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Growing data point to toxins' role in fetal anomalies


Atlanta-The impact of environmental toxins on male sexual development has become a topic of keen interest among pediatric urologists, who have released a growing body of data suggesting environmental links to hypospadias, cryptorchidism, and other urinary tract anomalies and diseases. At the 2006 American Academy of Pediatrics Section on Urology annual meeting, several groups presented data on the effect of in utero exposure to endocrine disrupters on the developing fetus.

The current data, while suggesting a cause-and-effect relationship, are largely based on animal models and questionnaire-based studies.

UCSF researchers, led by Laurence S. Baskin, MD, investigated molecular mechanisms of benzophenone-2 (BP-2)-induced hypospadias. Dr. Hsieh was the runner-up for the AAP Section on Urology Basic Science Research Prize for this work.

BP-2 is a common additive in cosmetic products and plastic food containers. The UCSF team found that in utero exposure to BP-2 upregulates estrogen receptor (ER) beta in the genital tubercle and causes hypospadias in an ER-dependent manner.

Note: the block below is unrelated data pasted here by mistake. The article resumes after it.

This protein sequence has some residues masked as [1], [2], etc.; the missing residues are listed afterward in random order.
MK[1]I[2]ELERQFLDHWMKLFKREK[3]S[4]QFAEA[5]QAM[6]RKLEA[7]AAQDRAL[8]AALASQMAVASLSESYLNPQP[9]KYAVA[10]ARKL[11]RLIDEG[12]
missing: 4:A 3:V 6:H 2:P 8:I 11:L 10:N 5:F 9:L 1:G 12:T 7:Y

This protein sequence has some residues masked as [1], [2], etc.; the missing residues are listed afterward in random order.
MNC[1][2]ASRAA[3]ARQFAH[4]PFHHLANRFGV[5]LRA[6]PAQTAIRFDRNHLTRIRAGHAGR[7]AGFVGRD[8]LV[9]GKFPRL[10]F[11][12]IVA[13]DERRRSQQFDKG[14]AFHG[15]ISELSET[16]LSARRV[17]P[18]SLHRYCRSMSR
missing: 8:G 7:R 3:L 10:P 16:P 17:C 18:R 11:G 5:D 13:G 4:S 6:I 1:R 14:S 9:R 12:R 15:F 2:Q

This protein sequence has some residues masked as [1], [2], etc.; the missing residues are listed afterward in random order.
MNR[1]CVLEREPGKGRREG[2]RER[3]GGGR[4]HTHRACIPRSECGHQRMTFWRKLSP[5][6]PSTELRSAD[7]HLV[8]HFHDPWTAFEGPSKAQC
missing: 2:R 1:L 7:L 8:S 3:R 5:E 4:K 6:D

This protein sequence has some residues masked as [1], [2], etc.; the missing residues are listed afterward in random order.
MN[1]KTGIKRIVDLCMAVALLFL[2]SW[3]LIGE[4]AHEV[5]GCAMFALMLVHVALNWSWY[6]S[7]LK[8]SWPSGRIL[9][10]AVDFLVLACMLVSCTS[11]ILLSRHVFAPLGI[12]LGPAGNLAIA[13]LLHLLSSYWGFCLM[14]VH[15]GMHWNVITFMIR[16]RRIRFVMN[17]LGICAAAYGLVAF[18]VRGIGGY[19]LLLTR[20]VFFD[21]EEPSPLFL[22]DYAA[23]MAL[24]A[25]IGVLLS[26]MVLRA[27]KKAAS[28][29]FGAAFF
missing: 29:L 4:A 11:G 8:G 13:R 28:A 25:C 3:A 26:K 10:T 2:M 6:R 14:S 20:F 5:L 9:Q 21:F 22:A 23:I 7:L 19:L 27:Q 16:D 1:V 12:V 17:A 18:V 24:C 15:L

Pregnant mice were treated with control vehicle, BP-2 alone, or BP-2 plus the ER-antagonist EM-800 from gestational days 12 through 17. The mice were sacrificed on day 18.

Hypospadias developed in eight (14%) of 57 male fetuses of female mice treated with BP-2 alone (p=.0064). None of the fetuses of mice treated with control vehicle, EM-800, or BP-2 plus EM-800 developed hypospadias. Real-time polymerase chain reaction experiments revealed that the genital tubercles of BP-2-treated male fetuses expressed higher levels of ER-beta than did male controls (p=.04). In fact, levels of ER-beta in females and BP-2-treated males were comparable.

"BP-2 is so ubiquitous. It's not established whether the dose we tested is relevant to human exposure," Dr. Hsieh said. "Further studies investigating the effect of BP-2 exposure in humans may be warranted."

Phytoestrogen implicated

Another in vitro study, performed by John P. Gearhart, MD, and colleagues at the Johns Hopkins Hospital in Baltimore, tested the effects of the phytoestrogen genistein in rats. Previous studies by this group have demonstrated that genistein exposure can lead to deleterious changes in male rat genitalia and reproductive behaviors. The current study aimed to discern the molecular basis of these abnormalities.

Rats were fed a diet with low levels of genistein (5 mg per kg of food) or a normal diet (control). They continued this diet through timed mating, pregnancy, and weaning. RNA was extracted from the lower genitourinary tissue at gestational days 14, 16, 18, 21, and 2 weeks after birth.

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